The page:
Yes. I think at this point, it’s been a long time coming and we definitely value the suppliers that have helped us get HAMR products to market. We also feel like given how intricate this silicon photonic circuitry is, is that we needed our own capability to control but right now, it’s more of a technology second sourcing, if you will. And so we’re going to continue to run with a few sources. I think over time, there should be the opportunity to go drive the cost down and balance all things with multiple sources and the ability to control the investments that we make in capital, for example and things like that. But it’s been a long time coming and part of the reason we’re talking about it as part of Mozaic because it’s very relevant as we get the 4-terabyte platter and 5 terabyte platter I think also there’s been some noise out there in the industry about, well, as goes the ramp of that supplier so goes the Seagate ramp and that’s clearly not true.
And our next question today comes from Stephen Brian Fox with Fox Advisors, LLC.
Dave, I was just wondering if you could zoom out a little bit without putting any kind of time frame on it, to get to the 30% gross margins, it seems like you can almost get there from here on just the typical incremental margins from volumes. But based on everything you said, it doesn’t seem that easy, especially early stage with HAMR versus later stage. So can you sort of walk through some of the puts and takes, say, over the next 2 to 3 quarters versus, say, when you hit that volume crossover where it becomes more smooth to get to the margin. It’s just — there’s been a lot of comments around this. Maybe you could just sum it up.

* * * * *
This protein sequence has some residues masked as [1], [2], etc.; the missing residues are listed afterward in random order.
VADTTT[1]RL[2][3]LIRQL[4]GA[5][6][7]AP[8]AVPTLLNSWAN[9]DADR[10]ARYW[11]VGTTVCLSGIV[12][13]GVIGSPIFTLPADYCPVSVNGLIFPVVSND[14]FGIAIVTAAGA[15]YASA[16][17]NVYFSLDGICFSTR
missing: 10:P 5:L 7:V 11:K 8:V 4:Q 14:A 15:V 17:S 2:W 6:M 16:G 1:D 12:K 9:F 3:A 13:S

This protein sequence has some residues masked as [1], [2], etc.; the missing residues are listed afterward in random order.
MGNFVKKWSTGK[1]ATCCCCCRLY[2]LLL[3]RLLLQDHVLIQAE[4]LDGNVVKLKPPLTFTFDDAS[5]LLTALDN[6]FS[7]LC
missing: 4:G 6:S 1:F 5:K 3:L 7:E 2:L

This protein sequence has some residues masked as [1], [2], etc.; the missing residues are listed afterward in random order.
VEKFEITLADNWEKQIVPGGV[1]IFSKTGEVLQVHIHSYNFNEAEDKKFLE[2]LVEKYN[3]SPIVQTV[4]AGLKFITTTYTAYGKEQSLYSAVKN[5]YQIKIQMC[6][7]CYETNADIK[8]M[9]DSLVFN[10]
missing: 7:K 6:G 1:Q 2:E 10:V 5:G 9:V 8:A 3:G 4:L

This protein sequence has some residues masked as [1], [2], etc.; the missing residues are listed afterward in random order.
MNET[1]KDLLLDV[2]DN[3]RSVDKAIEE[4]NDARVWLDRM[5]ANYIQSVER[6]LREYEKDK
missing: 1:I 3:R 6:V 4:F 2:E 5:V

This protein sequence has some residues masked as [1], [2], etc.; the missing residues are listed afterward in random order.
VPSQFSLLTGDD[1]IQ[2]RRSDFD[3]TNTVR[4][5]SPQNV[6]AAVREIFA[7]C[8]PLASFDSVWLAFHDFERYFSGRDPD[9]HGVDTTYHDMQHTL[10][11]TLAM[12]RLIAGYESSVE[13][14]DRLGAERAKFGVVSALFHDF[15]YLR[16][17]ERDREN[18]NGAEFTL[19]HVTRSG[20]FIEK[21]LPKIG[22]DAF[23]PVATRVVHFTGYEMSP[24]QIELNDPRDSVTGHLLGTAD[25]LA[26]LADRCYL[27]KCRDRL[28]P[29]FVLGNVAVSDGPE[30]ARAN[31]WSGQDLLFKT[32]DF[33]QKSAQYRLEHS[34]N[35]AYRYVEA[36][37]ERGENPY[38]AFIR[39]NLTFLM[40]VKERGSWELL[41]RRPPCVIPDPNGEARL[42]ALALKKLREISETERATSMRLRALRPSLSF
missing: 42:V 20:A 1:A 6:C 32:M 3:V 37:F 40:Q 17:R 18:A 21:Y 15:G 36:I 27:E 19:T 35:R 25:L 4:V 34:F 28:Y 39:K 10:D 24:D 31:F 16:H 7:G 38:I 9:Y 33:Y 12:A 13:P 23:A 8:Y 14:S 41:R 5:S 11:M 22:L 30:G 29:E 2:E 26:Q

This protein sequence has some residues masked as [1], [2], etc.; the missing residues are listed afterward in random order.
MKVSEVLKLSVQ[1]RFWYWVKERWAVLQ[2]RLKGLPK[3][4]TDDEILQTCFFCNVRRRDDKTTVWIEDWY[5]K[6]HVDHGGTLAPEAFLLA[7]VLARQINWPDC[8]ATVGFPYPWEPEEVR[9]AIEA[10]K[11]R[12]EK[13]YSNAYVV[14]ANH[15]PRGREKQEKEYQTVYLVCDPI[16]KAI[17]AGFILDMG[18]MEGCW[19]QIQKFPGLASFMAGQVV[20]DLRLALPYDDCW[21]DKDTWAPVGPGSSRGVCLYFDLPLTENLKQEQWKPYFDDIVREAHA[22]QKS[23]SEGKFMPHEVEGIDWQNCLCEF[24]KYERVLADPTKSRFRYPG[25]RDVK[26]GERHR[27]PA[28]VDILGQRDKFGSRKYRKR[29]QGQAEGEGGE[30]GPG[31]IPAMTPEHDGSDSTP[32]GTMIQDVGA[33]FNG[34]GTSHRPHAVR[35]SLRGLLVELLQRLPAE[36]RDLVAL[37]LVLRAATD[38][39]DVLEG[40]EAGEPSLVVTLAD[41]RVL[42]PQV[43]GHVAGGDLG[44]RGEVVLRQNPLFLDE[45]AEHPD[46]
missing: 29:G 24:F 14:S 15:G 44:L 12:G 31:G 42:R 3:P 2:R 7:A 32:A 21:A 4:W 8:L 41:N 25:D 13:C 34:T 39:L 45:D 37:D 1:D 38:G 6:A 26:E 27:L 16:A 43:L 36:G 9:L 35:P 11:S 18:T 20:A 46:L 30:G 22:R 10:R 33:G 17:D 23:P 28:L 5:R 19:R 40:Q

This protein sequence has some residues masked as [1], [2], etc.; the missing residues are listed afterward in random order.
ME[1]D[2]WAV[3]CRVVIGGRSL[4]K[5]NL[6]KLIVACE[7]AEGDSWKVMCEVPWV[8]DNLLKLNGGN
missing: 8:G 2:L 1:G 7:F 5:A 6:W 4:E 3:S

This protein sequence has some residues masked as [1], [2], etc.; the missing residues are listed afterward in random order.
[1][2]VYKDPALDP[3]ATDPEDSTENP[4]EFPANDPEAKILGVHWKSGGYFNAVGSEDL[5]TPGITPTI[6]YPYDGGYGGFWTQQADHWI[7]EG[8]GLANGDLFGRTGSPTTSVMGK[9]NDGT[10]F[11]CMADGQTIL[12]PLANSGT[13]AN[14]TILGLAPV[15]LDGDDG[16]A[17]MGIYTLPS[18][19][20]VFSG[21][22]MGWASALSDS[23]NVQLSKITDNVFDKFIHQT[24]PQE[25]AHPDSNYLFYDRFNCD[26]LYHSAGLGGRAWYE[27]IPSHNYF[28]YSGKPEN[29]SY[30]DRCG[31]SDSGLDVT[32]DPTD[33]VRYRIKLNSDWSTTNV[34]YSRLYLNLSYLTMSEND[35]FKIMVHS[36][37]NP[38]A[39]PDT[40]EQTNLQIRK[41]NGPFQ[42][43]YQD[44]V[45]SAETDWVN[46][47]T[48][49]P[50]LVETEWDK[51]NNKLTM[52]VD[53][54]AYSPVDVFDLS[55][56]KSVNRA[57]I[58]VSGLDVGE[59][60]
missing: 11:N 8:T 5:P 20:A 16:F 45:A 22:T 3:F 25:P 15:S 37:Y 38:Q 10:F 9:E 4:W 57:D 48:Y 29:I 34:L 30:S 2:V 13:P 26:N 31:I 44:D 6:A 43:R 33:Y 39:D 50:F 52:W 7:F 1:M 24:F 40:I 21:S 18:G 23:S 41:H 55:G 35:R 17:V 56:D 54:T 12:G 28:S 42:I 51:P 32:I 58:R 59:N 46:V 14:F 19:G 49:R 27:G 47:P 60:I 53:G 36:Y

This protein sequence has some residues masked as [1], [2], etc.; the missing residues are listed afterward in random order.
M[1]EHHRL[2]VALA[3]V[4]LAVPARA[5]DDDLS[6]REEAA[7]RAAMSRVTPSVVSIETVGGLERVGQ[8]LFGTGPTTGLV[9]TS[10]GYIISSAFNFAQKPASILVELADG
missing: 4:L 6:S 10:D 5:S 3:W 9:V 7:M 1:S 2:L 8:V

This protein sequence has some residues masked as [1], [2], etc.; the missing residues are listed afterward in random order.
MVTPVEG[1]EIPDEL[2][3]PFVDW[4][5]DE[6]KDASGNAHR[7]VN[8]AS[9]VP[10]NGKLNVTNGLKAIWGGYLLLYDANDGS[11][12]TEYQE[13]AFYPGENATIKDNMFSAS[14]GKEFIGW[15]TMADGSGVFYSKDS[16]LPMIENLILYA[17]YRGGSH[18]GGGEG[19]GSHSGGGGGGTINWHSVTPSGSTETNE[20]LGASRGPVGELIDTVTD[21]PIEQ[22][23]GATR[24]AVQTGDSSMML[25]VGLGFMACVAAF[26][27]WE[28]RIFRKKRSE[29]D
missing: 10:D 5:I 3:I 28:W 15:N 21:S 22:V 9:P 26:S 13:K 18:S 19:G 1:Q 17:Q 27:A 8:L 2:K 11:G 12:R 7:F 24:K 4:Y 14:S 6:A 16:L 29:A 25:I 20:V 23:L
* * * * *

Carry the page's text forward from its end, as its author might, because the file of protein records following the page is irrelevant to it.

Yes. And Gianluca can share some insights as well here. I think that First of all, we’re ramping HAMR according to some prescriptive schedule. We can deploy it into certain mass capacity hyperscaler markets. We can also deploy it in other markets, depending on how we choose to do things so we can put it in VIA markets, for example, over time. And the rate at which we are able to transition and our yields and scrap and things like that, especially once we get to 4 terabytes per platter, then I think that becomes more and more accretive in margin. Fundamentally, though, I still think the demand picture actually is going to shape the next few quarters from a margin perspective.
My sense is the demand has still not come anywhere close to where it was 2 years ago. We may see with the growth of data and with investments that people need to make in data around all these AI applications, we may see demand pick back up again and that will be the fundamental driver. Gianluca, go ahead.
Yes. No, I said that before, I think the combination of stronger demand through the cycle and our very good products based on HAMR technology. will drive further improvement in gross margin, sequential improvement. Now I think we will have a sequential improvement through the entire kind of ’24. And this is, of course, based on our view of the ramp of HAMR and also the recovery from the prior down cycle that we expect, especially in the mass capacity to continue through the entire kind of ’24 and actually even kind of ’25 in it.
That’s helpful. Just can you fill in one other blank which is back-end testing capacity? How does that sort of help hurt margins as this ramp happens?
Based on where we were from legacy products years ago on desktop and so on and even just the volumes we were at a couple of years ago, I think we have plenty of back in test capacity.
But is it a longer test cycle though, is it minimal cycle for test cycle.
It is. It certainly is the bigger the drive, the longer the test cycle but we still have plenty of capacity to cover the demands at this level.
And our next question comes from Timothy Arcuri with UBS.
This is Mia [ph] on for Tim. Just one for me. Now you don’t report orders but perhaps you could give us some color on book-to-bill and just some idea of where orders are relative to revenues and where that — how that book-to-bill has been trending and where you think that’s going over the next couple of quarters, that would be helpful.